Dallas Protests Continue as President Obama Says Dakota Access Pipeline Could Be Rerouted

Deborah Beltran, member of Democratic Socialists of American North Texas chapter, protests (of course).
Deborah Beltran, member of Democratic Socialists of American North Texas chapter, protests (of course).
Brian Maschino

Tuesday night, about 100 protesters took to the narrow sidewalks around Energy Transfer Partners' University Park headquarters to rail against the company's Dakota Access Pipeline, challenging the decision to build the pipeline through the land and sacred sites of North Dakota's Standing Rock Sioux tribe.

"Dallas stands with Standing Rock," the demonstrators chanted, challenging Energy Transfer Partners CEO Kelcy Warren to stop building the $3.8 billion, 1,172-mile pipeline.

The pipeline would carry nearly 500,000 barrels of oil a day through South Dakota and Iowa, joining up eventually with an existing pipeline in Illinois. It's being built partly in response to a series of train derailments that have happened as they carried oil south from the Bakken shale in North Dakota.

Lewisville resident Gina Pyon protests the involvement of the Dallas firm in Standing Rock, North Dakota.
Lewisville resident Gina Pyon protests the involvement of the Dallas firm in Standing Rock, North Dakota.
Brian Maschino

The Standing Rock Sioux Tribe and environmental activists from across the world have gathered at the confluence of the Cannonball and Missouri Rivers in North Dakota to protest the pipeline. Clashes between authorities and the protesters have occasionally become violent — people claim to have been bitten by dogs being handled by private security hired by Energy Transfer Partners and being targets of pepper spray.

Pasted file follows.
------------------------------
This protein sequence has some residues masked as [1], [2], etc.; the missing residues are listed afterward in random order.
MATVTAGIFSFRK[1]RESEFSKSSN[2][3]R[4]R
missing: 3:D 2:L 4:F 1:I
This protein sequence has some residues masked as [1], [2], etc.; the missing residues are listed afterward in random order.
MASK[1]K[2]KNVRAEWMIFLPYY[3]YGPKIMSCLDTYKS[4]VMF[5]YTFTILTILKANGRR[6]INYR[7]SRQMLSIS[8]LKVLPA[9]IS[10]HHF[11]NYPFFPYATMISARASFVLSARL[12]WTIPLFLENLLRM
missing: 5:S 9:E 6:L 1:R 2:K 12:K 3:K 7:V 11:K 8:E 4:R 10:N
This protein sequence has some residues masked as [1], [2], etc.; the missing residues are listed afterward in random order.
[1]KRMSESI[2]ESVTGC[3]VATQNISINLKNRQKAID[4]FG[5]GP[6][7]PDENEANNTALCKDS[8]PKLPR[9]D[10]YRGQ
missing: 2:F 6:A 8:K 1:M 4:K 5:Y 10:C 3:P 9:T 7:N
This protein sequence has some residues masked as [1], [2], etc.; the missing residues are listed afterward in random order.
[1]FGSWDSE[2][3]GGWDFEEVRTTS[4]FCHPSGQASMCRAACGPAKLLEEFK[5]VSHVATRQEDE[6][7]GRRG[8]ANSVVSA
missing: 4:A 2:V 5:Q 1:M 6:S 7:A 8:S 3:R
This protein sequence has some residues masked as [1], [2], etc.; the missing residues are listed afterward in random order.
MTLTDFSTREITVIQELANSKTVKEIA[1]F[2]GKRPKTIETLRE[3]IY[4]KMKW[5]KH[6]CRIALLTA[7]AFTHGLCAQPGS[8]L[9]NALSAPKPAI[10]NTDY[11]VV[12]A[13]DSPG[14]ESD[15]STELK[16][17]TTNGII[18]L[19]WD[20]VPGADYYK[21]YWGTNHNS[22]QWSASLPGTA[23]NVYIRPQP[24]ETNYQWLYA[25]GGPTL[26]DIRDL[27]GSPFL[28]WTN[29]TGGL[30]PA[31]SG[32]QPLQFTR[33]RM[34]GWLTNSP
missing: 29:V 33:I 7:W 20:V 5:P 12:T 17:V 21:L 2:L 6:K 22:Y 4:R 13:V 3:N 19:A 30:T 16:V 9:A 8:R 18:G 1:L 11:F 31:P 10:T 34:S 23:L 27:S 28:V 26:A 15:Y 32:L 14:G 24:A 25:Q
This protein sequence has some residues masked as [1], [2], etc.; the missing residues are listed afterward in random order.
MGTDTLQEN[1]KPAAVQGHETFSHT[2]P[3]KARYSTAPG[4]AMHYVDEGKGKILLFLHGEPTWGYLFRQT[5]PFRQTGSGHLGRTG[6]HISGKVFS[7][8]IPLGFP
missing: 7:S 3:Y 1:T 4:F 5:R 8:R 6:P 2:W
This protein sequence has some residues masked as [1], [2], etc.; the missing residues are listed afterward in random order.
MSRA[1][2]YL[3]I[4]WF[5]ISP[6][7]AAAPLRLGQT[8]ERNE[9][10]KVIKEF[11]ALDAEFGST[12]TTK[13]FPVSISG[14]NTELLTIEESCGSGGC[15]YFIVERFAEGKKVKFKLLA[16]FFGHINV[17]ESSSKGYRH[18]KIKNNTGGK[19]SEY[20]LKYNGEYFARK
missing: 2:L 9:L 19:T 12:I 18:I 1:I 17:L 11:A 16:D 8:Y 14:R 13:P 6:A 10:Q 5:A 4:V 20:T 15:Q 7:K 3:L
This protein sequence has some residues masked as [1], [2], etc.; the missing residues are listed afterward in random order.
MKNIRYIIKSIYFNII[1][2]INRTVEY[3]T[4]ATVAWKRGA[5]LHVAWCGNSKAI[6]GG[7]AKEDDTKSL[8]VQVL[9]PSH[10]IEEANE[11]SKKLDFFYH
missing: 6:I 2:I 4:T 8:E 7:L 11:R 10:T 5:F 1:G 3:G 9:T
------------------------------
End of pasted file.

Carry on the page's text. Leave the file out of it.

Because of the protests in North Dakota and beyond, the federal government temporarily ordered a stop to work on the pipeline in September, but allowed a restart the second week of October.

On Tuesday, President Obama indicated in an interview with NowThis News that the route of the pipeline could still be changed.

“We’re monitoring this closely,” Obama said of the situation in North Dakota. “My view is that there is a way for us to accommodate sacred lands of Native Americans. And I think that right now the Army Corps is examining whether there are ways to reroute this pipeline. We’re going to let it play out for several more weeks and determine whether or not this can be resolved in a way that I think is properly attentive to the traditions of First Americans.”

Protesters outside Dallas firm Energy Transfer Partners in University Park.
Protesters outside Dallas firm Energy Transfer Partners in University Park.
Brian Maschino

The chairman of the Standing Rock Sioux Tribe, Dave Archambault II, called for Obama to again halt construction while Energy Transfer Partners, the Standing Rock Sioux and the Army Corps of Engineers seek to agree on where the pipeline can be built.

"While the Army Corps of Engineers is examining this issue we call on the Administration and the Corps to issue an immediate 'stop work order' on the Dakota Access Pipeline. And given the flawed process that has put our drinking water in jeopardy, we also urge the Administration to call for a full environmental impact study," he said.

The organizers of the protest at Energy Transfer Partners have a follow-up event scheduled for Saturday at Klyde Warren Park.


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